I got an unexpected call Monday. The annual Lions Club fair is coming up next week and I was expecting to be called to schedule my shift scooping ice cream. It’s loads of fun – you get to meet lots of people (yay people watching!), get free ice cream, and all the proceeds go to benefit our Lions Club and the charities they support. There’s even fireworks, which I have to admit I still totally enjoy. What’s not to love?
But the call I got wasn’t to work a shift, it was to manage the whole ice cream booth as the person who usually did it has just moved to another town! Not only was it short notice, but no one had yet been scheduled to work any of the shifts. Needless to say, I’m scrambling to get enough people to fill the slots and I’ll be working every day next week for all of the shifts.
I say this not to complain – I’m happy to help and I know we’ll pull together and find folks willing to fill the slots. That is the point – even though it’s overwhelming, I have zero doubt that the community will pull together and this will happen. One of the things that I love about my small town is that they still believe in community and in relying on each other. A lot of the folks I’ve talked to have said “let me see if I can think of anyone else who is willing to help, too”, and they’ll be reaching out to help spread the word.
As preppers and homesteaders a lot of what we do is very internally focused. Often preppers don’t talk about what we do because of “op sec”, (operational security – so that if things really get bad others don’t know what they have and won’t come take it). As homesteaders we’re focused a lot on what’s going on here on the homestead, doing chores, working on projects, fixing broken equipment, and so on. We may not have the time or the inclination to look outward. But we need to do so.
Not only does it help us to be well-rounded people, but there’s some enlightened self-interest going on here. By serving our community we make it a better place for us to be. We learn what’s normal and typical for our area so we can spot changes in the pattern more quickly. We build social capital so that if we’re ever in need we’re “reaping what we’ve sown” instead of mooching. We can make friends – yes, IRL friends! – who will be able to advise or help us and will bring us the joy that friends do. We establish ourselves as reliable, useful people to have around and so in an emergency people might listen to our suggestions. We learn to rely on other people and not feel like we have to do it all ourselves. It’s a good reminder that we all have something to contribute, something worth sharing, too.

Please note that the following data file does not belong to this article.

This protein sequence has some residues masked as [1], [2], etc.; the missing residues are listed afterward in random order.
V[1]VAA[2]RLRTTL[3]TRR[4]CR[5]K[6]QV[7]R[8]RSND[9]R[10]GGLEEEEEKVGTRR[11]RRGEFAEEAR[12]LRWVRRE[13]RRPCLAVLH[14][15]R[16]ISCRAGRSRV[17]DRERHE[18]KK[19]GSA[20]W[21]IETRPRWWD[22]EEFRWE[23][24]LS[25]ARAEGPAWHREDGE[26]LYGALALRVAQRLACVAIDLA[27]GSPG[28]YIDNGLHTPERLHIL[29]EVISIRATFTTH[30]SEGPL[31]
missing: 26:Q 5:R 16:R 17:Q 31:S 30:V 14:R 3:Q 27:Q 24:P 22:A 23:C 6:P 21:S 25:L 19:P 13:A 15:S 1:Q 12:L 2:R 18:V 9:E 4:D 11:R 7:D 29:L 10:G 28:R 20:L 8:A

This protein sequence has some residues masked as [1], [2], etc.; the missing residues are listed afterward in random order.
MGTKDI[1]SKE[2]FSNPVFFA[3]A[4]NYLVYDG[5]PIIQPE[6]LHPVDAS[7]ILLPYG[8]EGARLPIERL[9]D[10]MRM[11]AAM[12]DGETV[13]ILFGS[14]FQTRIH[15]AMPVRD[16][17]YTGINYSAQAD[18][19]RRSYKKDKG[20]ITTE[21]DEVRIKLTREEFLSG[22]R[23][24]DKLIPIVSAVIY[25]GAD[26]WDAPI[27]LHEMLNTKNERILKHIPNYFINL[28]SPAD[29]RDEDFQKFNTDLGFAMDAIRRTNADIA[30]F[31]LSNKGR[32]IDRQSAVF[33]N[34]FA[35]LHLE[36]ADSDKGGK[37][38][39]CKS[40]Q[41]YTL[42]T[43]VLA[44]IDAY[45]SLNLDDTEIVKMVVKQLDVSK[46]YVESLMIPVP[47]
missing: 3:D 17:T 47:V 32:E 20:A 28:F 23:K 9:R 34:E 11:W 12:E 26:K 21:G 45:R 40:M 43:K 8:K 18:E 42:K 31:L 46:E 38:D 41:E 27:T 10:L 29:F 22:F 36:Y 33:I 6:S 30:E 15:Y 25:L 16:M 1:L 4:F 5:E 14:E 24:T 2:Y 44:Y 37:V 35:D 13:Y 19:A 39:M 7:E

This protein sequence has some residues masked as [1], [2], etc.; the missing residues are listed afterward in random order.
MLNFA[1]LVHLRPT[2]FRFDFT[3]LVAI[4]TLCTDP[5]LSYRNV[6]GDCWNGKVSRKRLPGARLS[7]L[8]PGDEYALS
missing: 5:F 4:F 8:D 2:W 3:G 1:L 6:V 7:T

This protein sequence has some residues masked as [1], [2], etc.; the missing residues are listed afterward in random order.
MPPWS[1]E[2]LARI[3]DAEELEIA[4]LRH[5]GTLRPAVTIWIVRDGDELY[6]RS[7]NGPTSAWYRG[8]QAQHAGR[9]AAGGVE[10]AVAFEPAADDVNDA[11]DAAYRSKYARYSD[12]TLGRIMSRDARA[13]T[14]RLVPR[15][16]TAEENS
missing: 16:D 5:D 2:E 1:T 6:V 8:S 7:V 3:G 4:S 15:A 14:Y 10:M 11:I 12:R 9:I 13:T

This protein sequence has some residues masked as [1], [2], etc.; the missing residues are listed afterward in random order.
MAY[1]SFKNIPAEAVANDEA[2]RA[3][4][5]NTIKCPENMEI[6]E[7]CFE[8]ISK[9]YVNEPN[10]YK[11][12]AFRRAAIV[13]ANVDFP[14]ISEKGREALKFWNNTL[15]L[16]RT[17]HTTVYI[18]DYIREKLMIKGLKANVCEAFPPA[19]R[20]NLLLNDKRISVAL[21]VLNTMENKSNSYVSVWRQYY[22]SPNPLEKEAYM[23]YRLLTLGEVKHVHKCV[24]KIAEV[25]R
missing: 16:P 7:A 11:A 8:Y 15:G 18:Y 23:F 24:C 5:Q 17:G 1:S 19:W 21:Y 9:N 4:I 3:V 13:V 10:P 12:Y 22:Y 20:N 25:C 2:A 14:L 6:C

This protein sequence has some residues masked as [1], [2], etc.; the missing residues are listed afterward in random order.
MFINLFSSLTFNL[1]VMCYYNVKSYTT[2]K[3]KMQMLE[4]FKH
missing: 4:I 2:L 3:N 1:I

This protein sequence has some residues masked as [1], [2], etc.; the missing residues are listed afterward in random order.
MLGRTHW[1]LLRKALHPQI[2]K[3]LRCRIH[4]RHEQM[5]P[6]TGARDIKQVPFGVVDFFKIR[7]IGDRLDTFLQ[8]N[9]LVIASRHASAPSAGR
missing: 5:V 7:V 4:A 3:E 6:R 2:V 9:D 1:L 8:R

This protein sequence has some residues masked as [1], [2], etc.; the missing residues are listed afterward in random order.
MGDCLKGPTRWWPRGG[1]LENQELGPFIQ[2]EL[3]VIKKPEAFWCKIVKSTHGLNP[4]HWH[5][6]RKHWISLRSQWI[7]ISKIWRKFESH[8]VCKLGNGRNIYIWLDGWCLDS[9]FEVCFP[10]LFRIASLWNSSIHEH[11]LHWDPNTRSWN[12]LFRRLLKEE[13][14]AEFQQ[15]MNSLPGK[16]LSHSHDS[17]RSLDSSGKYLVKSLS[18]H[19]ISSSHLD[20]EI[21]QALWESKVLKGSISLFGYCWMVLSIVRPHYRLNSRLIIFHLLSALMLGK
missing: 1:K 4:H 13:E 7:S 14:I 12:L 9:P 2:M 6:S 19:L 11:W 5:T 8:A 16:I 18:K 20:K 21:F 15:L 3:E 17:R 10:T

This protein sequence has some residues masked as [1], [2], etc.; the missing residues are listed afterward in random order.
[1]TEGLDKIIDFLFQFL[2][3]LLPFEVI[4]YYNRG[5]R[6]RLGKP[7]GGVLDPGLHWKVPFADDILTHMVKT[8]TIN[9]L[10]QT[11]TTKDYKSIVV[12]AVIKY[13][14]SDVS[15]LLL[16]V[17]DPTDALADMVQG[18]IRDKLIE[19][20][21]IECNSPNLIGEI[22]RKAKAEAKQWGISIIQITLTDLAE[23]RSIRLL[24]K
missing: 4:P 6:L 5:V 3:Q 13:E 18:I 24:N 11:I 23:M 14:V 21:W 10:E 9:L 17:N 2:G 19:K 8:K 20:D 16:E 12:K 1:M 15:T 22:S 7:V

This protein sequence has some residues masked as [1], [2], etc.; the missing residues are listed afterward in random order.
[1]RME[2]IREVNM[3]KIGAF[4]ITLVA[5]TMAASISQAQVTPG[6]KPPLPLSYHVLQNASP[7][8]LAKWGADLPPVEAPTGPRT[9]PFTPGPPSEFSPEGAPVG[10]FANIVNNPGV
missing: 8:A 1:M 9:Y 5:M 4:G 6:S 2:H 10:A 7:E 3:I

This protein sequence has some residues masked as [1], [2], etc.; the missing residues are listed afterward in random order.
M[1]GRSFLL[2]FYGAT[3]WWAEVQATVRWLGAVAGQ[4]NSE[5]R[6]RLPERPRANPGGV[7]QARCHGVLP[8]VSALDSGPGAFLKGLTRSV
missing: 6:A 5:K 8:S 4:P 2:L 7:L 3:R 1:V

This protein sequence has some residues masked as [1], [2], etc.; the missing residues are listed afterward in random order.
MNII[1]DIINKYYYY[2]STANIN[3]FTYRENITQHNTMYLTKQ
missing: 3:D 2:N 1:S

We also keep our communities from dying. If people aren’t willing to do the work, then communities go away and our towns and institutions start to decay. The things that build that “small town” vibe are shared experiences like the Lions Club fair or the Memorial Day Parade done by the American Legion, or our twice annual town fests. They bring people together in positive ways, contribute to the local economy, and help foster a sense of identity. Unfortunately, one of the downsides of globalization and instant communication worldwide is that we are losing the sense of being part of a small, local community. If we don’t serve our community we lose touch with the world around us.
In today’s world it can be hard to understand what service really means. It’s not just doing things for others, but doing things that make the whole community a better place. When we come together, when we all pitch in, that’s when we recapture the old sense of community that many of us are missing these days.
There are many ways to serve, of course. Service clubs are a great option (if you’re not familiar with groups like the Lions Club, the Kiwanis, or Civitan, etc. they’re worth looking into). Many religious organizations have service-focused arms. Then there’s groups like Habitat for Humanity or Meals on Wheels that could always use help. I’m sure your town or neighborhood has its own organizations, too, that would love a volunteer.
So I challenge you to find a way to serve your community. Where can you step up and save the day for someone?